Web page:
Monday, March 24, 2014

Blog Refreshed

I applied one of the standard boilerplate templates that blogger offers to the blog. Everything is still where it was otherwise. I started this blog in January of 2007 and hadn't done anything to the general look and feel since. Now that I've moved to one of their current templates, it will fit into their newer offerings a little better. I don't know what those are, exactly, but I didn't want to be on the very trailing edge. I figured at some point they were going to force me to move. My apologies if you don't like it, and I'm open to suggestions for something that's better format-wise.
Thanks again for following along.

as long as you're here...
In my last post, I mentioned that I had an adventure getting the MDF into my Jetta. Here's the rub: 7' is longer than you'd think, and 14 year old cars slowly fall apart. My first challenge was with the putting the rear seat down. The Jetta has a 1/3 - 2/3 split seat, and the 1/3 side has been intermittent lately. While in the Home Depot parking lot, it completely failed. The handle on the top of the seat works the unlock mechanism with a ~6" long pin that's about the thickness of an old transistor radio antennae. This pin clicks into a round hole within the seat-back that controls the latch. The end of the pin slowly fatigued until it no longer stayed in the round hole. Rather than design this such that the pin pushed against the controller, the pin clicks in from the top and then pulls up to unlatch. Not well thought. In the parking lot, without any tools, I set to getting the seatback unlatched.

My first stop was to push through the trunk looking for things that could be used as tools. No flashlight. No pry-bar, but I did find the headrest and a pair of big springs that look like they're part of some big brake system. With these tools, I ripped the pull handle out of the top of the seat, and then broke the pin off the handle. I shined my iPhone flashlight into the hole while trying to spear the hole with the pin. I failed to spear the hole, but did succeed in dropping the pin into the seatback. Awesome. At least it was a beautiful spring day... with lots of car and people traffic in the parking lot. This made cursing a disallowed means of venting frustration. Grr.. After a few minutes of growling, I just starting looking at the area around the controller with the iPhone flashlight. I grabbed the weird spring from the trunk and started trying to hook the hole with the curl on the end of the spring. After a couple of minutes, I actually got it!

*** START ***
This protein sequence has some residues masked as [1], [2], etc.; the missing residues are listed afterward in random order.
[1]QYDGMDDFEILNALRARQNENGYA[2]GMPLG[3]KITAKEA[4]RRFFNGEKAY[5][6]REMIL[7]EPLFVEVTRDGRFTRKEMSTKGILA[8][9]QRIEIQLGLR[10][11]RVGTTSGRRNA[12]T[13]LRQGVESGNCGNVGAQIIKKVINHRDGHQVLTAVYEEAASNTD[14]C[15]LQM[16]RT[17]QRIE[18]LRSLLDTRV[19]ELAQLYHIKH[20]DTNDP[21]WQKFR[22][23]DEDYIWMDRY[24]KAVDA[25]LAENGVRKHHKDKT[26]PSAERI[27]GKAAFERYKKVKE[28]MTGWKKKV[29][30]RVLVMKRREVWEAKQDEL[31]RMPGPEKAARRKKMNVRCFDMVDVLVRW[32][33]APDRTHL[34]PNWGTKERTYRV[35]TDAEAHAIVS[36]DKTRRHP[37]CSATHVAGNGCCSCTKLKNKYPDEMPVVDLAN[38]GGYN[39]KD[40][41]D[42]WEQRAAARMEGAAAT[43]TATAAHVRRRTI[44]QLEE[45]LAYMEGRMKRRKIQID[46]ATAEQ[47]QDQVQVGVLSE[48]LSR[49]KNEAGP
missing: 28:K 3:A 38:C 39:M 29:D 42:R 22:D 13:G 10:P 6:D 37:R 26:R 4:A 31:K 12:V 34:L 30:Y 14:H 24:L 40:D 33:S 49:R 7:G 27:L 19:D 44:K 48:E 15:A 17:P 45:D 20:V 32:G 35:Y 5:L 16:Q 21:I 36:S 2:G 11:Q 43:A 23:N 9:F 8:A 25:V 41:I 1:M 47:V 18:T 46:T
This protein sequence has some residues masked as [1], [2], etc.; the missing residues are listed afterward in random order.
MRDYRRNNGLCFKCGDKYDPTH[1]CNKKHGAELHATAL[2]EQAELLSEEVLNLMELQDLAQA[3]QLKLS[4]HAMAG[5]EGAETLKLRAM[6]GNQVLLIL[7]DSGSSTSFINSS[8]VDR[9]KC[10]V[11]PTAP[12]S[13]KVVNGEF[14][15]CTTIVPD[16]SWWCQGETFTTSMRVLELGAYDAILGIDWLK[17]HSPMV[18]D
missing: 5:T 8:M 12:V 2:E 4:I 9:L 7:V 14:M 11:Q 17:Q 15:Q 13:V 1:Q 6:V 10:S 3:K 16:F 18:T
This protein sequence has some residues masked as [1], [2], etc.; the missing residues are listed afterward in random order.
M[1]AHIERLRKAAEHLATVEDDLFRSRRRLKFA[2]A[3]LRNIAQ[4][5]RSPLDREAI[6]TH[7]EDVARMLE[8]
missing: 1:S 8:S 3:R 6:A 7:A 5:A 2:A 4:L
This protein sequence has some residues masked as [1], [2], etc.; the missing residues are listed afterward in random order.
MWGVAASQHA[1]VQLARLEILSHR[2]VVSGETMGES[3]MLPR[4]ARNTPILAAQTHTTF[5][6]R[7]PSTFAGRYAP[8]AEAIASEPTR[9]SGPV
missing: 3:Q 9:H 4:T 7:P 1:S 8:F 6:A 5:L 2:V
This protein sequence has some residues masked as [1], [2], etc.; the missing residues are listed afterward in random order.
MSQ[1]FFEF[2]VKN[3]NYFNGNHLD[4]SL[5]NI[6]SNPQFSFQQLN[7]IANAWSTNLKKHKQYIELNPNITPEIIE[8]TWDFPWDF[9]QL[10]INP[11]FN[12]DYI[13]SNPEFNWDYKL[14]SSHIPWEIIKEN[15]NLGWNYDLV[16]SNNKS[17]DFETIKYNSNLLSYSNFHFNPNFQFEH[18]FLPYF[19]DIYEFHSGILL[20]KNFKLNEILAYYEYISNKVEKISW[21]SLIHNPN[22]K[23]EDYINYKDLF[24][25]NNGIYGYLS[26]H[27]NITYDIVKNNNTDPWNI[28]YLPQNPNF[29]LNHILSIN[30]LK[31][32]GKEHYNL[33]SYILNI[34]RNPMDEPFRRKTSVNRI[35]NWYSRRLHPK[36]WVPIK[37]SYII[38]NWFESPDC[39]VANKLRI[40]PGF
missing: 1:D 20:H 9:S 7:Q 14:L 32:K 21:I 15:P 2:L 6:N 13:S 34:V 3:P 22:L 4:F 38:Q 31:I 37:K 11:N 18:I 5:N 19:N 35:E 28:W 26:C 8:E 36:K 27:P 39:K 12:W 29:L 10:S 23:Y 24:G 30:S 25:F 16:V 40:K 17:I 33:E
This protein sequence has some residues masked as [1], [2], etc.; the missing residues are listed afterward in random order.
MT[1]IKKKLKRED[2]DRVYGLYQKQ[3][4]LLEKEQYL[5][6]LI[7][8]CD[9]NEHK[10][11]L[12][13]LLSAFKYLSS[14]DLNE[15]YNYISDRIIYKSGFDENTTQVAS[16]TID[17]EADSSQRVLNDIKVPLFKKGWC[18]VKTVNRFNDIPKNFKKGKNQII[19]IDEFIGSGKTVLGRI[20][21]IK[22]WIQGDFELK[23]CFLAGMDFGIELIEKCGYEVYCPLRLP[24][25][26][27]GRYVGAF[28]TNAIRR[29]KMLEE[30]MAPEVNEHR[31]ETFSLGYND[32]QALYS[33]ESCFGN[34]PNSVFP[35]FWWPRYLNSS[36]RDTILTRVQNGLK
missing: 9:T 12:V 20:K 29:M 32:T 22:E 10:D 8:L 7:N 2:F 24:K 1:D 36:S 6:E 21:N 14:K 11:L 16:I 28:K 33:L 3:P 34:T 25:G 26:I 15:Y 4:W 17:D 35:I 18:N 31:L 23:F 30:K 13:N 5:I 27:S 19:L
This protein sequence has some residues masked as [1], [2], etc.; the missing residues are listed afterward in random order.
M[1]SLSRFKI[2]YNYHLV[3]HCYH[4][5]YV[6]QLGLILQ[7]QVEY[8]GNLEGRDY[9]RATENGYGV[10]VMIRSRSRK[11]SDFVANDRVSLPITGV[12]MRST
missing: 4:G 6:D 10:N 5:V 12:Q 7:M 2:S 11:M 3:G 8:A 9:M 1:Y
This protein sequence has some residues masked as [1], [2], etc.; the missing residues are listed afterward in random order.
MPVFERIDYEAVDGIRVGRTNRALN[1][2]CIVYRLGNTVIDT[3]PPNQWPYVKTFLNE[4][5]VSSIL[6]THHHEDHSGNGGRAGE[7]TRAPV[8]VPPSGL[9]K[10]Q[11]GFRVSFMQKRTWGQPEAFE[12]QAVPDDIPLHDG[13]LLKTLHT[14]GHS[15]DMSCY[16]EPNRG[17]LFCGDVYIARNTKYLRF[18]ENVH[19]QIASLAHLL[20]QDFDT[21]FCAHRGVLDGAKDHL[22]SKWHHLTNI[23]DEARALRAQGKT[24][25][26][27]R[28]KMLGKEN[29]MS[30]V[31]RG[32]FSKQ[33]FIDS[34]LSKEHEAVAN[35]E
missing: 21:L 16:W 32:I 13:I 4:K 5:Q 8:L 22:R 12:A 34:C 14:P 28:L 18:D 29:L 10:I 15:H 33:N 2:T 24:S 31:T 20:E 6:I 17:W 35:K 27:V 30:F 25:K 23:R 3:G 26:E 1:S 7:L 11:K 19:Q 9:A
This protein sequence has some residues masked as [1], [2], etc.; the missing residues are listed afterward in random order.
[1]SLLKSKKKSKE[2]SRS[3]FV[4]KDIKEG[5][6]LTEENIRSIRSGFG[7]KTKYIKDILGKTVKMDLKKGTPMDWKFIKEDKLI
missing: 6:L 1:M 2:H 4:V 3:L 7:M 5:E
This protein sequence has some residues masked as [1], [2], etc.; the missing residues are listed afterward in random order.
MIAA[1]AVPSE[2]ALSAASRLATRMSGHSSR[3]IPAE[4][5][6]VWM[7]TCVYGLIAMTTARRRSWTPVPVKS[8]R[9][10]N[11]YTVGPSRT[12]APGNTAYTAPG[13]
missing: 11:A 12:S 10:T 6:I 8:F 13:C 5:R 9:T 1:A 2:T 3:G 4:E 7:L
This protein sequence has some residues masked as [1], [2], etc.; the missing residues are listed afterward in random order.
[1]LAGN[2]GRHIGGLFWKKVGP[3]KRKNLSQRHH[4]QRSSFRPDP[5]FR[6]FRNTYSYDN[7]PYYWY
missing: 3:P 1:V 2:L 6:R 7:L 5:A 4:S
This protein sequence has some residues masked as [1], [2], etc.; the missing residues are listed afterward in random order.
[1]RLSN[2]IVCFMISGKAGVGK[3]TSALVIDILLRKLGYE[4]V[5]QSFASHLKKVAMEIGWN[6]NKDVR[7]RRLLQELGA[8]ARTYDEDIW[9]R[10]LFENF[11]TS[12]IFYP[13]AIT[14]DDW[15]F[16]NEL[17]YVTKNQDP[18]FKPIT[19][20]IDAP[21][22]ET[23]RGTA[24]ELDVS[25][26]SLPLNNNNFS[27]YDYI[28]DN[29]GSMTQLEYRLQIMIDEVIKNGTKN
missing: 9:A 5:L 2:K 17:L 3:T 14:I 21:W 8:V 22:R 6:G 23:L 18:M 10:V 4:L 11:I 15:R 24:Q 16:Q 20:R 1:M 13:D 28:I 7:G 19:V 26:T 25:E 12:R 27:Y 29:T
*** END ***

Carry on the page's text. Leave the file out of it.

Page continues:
Once the seatback came down, I started trying to fit the sheet of MDF into the trunk. The hole made by putting the seats down is only just barely 3' across, but the space from the rear of the trunk to the rear of the front seats is more like 5', not the 7 I needed. I was about at the end of my patience. I took the front edge of the MDF, and pointed it at the ceiling, pulling the sheet into the car. I went around back, jammed it in and shut the trunk lid. I couldn't see out my central mirror, but the MDF was in. I crawled the car out of the parking spot (cite: lots of kids running around, swivel-headed drivers looking for parking spots, couples talking about improvement plans and not looking around, etc), and headed home. This whole encounter lasted under an hour, but it was smack in the middle of my Saturday afternoon. Still, I was able to cut one door card after I got home before calling it a day.

Thanks for following along, and this may be the only time I've ever posted twice in a single day. Wow, the end-of-days must be upon us.

A Couple Cards Short

Totally focused on bus stuff today.  I spent the weekend loving on the bus, mostly focused on cleaning.

Interior Plan, or Lack Thereof
In Setting and Resetting Expectations, I set a few goals for the Spring, including getting the front doors sealed up.  Before going too far down that path, I should have a plan.  Well, I really don't.  Still, there's lots of pre-work, so I focused on that while I thought about how this should go.  First, it's gotta be clean.

Goof Off and Rub
The inside skin of both front doors were gummy, and dirty.  Years of poor sealing plastic film allowed moisture in, destroying the original door cards, and leaving nastiness on the steel.  So, I started my Saturday with a tin of Goof Off and a roll of paper towels.  The driver door took 2 hours of effort, but the results are fantastic.  While it doesn't look like it was freshly painted, it does look better than most of the inside of my bus had looked up to that point.  The passenger door wasn't as bad, and only took about 90 minutes of effort to get to a better state.
native state